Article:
The 7th Saga

I first played The 7th Saga (1993) when I was 7. My grandfather bought it for me because I had loved Final Fantasy 2* (1991)  so much. It was probably recommended to him by the clerk at Toys R Us. I really hated it.

[*Note: It’s really Final Fantasy 4, but I’ll be calling it 2 in this post since I’m using the SNES version for contemporary comparison]

As a child, I found The 7th Saga frustrating and severely lacking compared to my beloved Final Fantasy 2. The graphics were ugly, the controls cumbersome, and the game punishingly hard. It didn’t have a beautiful story with fascinating characters, and I died. A lot. And by the Super Nintendo, I rarely died in games anymore. I think I probably played through the second dungeon and gave up.But my grandfather poured hours into the game, and it had always lingered for me as  a game grown-ups like. Maybe I would understand when I was older.

I finally returned to it this past weekend, and in a way I was right: I do understand it more now that I’m older. And while I’m not sure that I like it more, I can at least understand the appeal.

The 7th Saga is a masocore game.

In many ways, The 7th Saga was ahead of its time for an RPG. The graphics were going for a more realistic style: the visuals are dark, and the monsters are actually creepy. The Mode 7 animations between the top-down map and the over-the-shoulder combat is very technically impressive for the time. Small details like the ocean actually creating a few pixels of foam on the shore give real depth. The music is generally great, and the sound effects are very satisfying. Every time I heal myself, I can’t help but imitate the “wowh wowh wowh” sound, much to my boyfriend’s annoyance.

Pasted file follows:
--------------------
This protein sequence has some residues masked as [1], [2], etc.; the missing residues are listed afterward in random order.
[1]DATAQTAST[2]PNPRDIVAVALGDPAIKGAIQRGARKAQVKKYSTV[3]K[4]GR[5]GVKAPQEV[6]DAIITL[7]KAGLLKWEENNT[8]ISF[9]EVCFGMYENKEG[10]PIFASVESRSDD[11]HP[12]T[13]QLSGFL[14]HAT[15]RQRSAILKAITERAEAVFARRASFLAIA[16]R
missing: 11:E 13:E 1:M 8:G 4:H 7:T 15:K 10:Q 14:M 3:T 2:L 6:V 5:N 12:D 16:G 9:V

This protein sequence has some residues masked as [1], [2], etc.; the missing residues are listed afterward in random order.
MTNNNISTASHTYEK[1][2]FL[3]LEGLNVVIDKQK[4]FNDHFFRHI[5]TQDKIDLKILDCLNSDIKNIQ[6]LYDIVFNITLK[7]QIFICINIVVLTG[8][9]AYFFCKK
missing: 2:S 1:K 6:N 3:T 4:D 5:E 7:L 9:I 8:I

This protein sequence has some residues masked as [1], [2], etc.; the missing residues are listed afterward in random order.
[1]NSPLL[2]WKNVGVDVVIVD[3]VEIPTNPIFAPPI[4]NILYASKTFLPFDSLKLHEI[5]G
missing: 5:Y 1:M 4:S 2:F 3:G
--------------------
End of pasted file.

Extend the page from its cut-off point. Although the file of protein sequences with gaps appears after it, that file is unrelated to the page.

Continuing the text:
The game features turn-based combat instances, similar to Final Fantasy. Players can choose from 7 different characters of the usual RPG classes, and some are clearly better than others. As a child I usually played the sole female character, a glass-cannon mage, but this time around I opted for the balanced demon character. The early game is drastically easier with the fighter characters (the mech tank, the warrior, etc), but character balance levels out a bit a few hours into the game when you’re able to take on a companion and build a party. Those first few hours can be really punishing for squishier characters until they level enough to get the good spells.

For as innovative as it was, The 7th Saga was also behind its time in other ways. Many parts of the game feel like hollow extensions of text adventures. For example you can always “Search,”—by which the devs really mean “examine”—but the Search option actually yields an interesting result very infrequently.  The character dialogue feels very efficient in directing you to your next objective, but it’s missing the soul and depth needed to turn villagers from signposts into characters, a missing piece that I craved as a child coming directly from Final Fantasy. With such a similar battle system, I wanted as rich a story as Final Fantasy, and it just wasn’t there.